1999 PRE-NCAA CONTEST NEWSLETTER 1
Well, itís the Pre-NCAA Contestís Tin Anniversary this year. The pool is ten years old this year. (And, in case you didnít know, the 10th anniversary has traditionally been known as the Tin Anniversary Ė yes, now weíre into wedding anniversary trivia, as if mascot trivia wasnít bad enough.) And for the tenth straight year, weíve had more entrants than the year before. This year, 141 brave souls ventured into our prognosticatorís minefield. Even more surprising, 140 of them paid for the privilege. The only entrant who chose the non-paying option was eight year old Sam Karpp, whose parents allowed him to pick his own pool, but not to send in their money. Minus the $50 administrative costs, this yearís first prize will be $810; second prize will be $405; and third prize will be $135.
And while we doubt that ten years experience has given the Commissioners any more wisdom, we will nevertheless take this opportunity to look back over a decade of questionable forecasting. As the old adage goes, "those who fail to remember history are doomed to repeat the fifth grade." Or something like that.
And speaking of repeating the fifth grade, the Commissioners are, once again, amazed and appalled by our groupís creative spelling endeavors, especially in light of the fact that every teamís name is typed (and properly spelled) right on the entry form. This yearís spelling lesson is brought to us by the letter "N." Teams featuring that tricky little letter just gave us problems, leading to attempts like: "Tenessee"; "Minnesotta"; "Minnesoda"; "Sienna"; "Sierra" (our personal favorite); "Standford"; "Stamford"; "Sanford" (obviously the fact that both Stanford and Samford were favored to win their conferences was a point of confusion to several entrants); "Indianna"; "Indiania"; "Nebaska"; "Nichols St"; "Nicholis St"; and "Nichollas St"; to name a few. But, the team that gave us the most trouble was Cincinnati, although to our credit we pretty much covered all the angles: "Cincinati"; "Cincinatti"; "Cinncinati"; "Cinncinatti"; "Cinncinnati"; and "Cinncinnatti." But "N" was not our only problem, as we used some classics like: "Louieville"; "Arkansaw"; "Bosey St"; "Niagra"; "Detroet"; "Murry St"; "Murrey St"; "Audburn"; "Alburn"; "Valparaisio"; "Miama FL"; "Miamie-OH"; "North Carolina-Charlette"; "Bethane-Cookman" (and why in the world was anyone picking Bethune-Cookman, anyway?); "Wisonson," "Layfette"; and of course, "Perdue." Fitting in with our history theme, we seemed to stumble over the name George Washington (whom most fifth graders would recognize as the first President of the United States), trying entries like "Goerge Washington," "Gerge Washington," and "Georgh Wash." The abbreviation of the year goes to the person who chose "Kansa." And while most entrants who commit egregious spelling errors prefer to go nameless, Mike Mc turned himself in, claiming that he misspelled his Wildcard, Temple, as "X-A-V-I-E-R." We notified the Spelling Police, but gave him no credit.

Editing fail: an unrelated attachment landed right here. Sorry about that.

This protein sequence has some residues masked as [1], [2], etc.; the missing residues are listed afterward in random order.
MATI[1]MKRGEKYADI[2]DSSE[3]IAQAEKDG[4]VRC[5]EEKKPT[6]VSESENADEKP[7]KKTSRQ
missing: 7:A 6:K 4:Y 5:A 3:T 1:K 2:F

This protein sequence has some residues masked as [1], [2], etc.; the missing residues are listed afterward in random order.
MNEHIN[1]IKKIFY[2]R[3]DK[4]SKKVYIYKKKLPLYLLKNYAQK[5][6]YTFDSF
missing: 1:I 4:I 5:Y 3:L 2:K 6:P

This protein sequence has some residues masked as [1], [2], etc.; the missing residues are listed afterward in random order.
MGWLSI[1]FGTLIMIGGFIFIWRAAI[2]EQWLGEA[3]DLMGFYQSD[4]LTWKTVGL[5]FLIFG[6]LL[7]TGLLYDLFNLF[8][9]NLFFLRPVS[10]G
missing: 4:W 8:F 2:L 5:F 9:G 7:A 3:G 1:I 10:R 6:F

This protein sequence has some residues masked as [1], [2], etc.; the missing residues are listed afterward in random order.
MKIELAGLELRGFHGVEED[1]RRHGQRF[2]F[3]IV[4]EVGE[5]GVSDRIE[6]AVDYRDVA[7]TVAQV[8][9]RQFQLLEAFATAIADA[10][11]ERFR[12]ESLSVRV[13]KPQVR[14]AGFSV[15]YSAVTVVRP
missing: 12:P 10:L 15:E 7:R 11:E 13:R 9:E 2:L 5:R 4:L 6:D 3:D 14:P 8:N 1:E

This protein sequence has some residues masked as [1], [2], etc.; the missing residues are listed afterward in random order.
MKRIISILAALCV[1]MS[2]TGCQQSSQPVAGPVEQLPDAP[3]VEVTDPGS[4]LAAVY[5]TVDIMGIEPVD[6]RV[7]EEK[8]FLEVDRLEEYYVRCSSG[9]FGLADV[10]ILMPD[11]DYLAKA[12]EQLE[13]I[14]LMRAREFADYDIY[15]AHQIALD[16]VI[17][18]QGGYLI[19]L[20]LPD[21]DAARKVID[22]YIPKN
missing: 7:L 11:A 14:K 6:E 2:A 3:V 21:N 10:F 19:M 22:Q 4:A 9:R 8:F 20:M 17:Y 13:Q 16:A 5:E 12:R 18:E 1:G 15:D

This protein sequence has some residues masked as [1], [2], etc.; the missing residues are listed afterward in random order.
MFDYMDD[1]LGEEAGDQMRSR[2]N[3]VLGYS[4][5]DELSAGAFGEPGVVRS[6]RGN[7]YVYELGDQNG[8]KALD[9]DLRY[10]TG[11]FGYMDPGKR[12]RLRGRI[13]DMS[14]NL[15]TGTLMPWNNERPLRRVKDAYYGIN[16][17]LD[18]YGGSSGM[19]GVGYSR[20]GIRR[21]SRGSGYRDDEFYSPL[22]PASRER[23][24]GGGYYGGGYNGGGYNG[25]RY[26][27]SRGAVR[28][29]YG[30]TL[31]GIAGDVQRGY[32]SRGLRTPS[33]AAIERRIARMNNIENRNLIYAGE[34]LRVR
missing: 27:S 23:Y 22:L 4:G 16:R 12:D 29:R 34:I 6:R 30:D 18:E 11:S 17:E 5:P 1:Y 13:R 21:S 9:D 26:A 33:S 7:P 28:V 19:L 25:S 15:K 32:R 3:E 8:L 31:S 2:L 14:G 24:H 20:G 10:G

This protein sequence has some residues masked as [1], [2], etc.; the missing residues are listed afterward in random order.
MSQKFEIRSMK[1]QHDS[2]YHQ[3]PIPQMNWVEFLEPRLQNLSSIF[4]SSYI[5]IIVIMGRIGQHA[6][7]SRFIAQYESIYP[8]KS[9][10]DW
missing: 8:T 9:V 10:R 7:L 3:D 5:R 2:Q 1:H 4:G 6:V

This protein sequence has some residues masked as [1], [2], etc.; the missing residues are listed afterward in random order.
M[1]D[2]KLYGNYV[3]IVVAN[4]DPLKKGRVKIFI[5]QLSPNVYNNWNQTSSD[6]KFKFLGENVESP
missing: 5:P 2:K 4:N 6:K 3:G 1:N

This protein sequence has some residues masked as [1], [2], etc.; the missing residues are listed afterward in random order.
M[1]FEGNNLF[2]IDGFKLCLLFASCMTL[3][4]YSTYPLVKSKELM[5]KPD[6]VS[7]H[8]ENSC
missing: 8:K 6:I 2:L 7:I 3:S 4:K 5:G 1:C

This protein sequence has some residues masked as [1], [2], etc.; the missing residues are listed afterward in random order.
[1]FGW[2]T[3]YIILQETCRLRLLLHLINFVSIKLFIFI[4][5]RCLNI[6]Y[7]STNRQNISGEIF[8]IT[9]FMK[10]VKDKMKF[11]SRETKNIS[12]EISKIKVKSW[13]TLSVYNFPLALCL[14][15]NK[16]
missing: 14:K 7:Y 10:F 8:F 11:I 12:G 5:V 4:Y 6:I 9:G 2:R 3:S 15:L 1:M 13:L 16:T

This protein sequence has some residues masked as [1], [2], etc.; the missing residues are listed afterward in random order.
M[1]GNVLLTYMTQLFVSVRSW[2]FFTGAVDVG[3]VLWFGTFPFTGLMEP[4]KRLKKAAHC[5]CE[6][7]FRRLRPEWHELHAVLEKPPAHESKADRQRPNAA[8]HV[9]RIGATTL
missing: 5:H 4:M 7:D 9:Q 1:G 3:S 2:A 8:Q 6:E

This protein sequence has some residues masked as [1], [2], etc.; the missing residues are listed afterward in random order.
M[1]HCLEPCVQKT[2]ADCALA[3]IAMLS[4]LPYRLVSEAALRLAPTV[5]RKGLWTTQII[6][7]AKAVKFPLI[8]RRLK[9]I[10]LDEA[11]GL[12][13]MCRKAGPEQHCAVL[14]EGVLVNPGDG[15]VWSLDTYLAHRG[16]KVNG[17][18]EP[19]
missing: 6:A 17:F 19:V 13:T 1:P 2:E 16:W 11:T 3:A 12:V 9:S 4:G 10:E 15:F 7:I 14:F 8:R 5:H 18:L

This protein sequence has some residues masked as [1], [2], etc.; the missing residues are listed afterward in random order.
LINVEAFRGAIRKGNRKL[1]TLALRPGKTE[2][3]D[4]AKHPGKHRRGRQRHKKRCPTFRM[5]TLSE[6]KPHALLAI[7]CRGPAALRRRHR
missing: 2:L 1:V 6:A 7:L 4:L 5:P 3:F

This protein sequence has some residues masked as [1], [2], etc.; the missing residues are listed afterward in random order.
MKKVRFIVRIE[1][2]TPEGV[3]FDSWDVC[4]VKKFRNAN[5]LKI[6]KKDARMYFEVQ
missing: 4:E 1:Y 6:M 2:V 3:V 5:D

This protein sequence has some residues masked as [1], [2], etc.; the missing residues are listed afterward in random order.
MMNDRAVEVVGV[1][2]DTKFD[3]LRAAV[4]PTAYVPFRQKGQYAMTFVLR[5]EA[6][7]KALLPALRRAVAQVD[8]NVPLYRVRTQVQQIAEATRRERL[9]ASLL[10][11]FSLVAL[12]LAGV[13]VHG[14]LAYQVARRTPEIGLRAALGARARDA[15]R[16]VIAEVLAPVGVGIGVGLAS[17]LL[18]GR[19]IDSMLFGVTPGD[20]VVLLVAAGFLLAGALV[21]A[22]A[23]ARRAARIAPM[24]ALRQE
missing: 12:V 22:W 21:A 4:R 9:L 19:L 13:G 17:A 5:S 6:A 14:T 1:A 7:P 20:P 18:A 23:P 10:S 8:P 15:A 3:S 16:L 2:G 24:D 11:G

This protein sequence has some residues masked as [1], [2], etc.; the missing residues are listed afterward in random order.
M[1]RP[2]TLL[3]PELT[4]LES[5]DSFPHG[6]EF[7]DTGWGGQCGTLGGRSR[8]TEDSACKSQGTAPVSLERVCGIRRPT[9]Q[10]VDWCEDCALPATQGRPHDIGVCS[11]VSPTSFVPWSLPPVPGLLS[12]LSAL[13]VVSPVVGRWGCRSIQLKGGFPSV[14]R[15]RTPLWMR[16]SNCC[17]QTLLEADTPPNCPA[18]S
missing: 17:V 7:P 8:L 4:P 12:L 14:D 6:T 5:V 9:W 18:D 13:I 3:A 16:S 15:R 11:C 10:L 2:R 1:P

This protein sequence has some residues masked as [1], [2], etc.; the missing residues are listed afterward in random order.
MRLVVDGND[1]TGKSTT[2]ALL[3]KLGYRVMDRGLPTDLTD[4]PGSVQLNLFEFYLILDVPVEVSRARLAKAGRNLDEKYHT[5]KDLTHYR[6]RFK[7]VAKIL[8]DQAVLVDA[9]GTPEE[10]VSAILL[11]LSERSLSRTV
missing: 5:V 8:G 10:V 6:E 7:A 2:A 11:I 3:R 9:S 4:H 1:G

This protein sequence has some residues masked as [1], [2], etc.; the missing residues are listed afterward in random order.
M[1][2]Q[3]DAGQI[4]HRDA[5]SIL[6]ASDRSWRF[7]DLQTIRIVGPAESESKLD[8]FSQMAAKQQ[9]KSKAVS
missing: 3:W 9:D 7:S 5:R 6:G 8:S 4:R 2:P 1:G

But, back to history. The literary character Vizzini lists some of historyís great lessons, starting with "never fight a land war in Asia." Although he didnít mention it, we believe that only slightly lower on the list is, "never pick Portland State twice." Unfortunately, one of our entrants, who now prefers to be known as Incineration Man, never learned that particular lesson. He also picked St. Johnís twice at-large. With those choices, Incineration Man leads a group of 22 entrants who chose at least one team more than once, shattering the old record of 19, which occurred in 1997.
Sheehy (UNLV; Tenn.; and Mich. St.) and Lester (Miami, OH; Tulsa; New Mexico) actually led the pack, each choosing three teams twice each. Carruth (Wis.; Mo.), Kashuba (UCLA; Mich. St.), Bobbie Shaid (Butler; Weber St.), and Kane (Miami, OH; Kentucky) each chose two teams twice. Our favorite team to choose twice was Miami, OH, which doubly delighted six entrants, including defending pool champion M Josephs (also Lester; Kane; Cowboy; Gorman; and Huffnagle). Four entrants chose teams twice that didnít even make the field once: Incineration Man (Portland St); Bobbie Shaid (Butler); Sheehy (UNLV) and Byrnes (Nebraska). And it wouldnít be a newsletter if we didnít list each and every duplicator, so hereís the rest: Padilla (Murray St.); Botwin (Texas); Brooks (Valp.); Hanson (Arkansas); Pennybaker (Weber St.); Leahy (Mo.); Mahalko (Kansas); Moyer (Kansas); Pat OíBrien (Murray St.); and Quinn (Utah).
The Commissioners are amazed to announce that the sassy Salus, who actually selected twelve duplicate teams in 1997, this year submitted a pool without breaking any of the rules. Even more astonishing is his position in the standings. Salusís salubrious selections have sent him into a tie for third place, after selection of the tournament field, with 205 points. Alberts also has 205, narrowly trailing D Papalia (206) and Claude (210). Claudeís 210 points represents an all-time record for most points after selection of the field, breaking the old mark of 205 which was held by RC Natalini (in 1997). Claude and Peter OíBrien both accurately selected 21 conference champions, tying the record which was also set in 1997, by Peter OíBrien and M Piccirillo. Also in the hunt are Peter OíBrien (204); Kestner (203); Quinn (202); and three tied with 200 (J Donadio, Sr.; J Joseph; and Shaffer).
At the other end of the spectrum is Incineration Man, whose 139 points perhaps inspired his desire to be known by his new pseudonym. (And, speaking of pseudonyms, if anyone is wondering what happened to the ultimate wimpy moniker, last yearís Prefers Anonymity is so anonymous this year that he declined to enter.)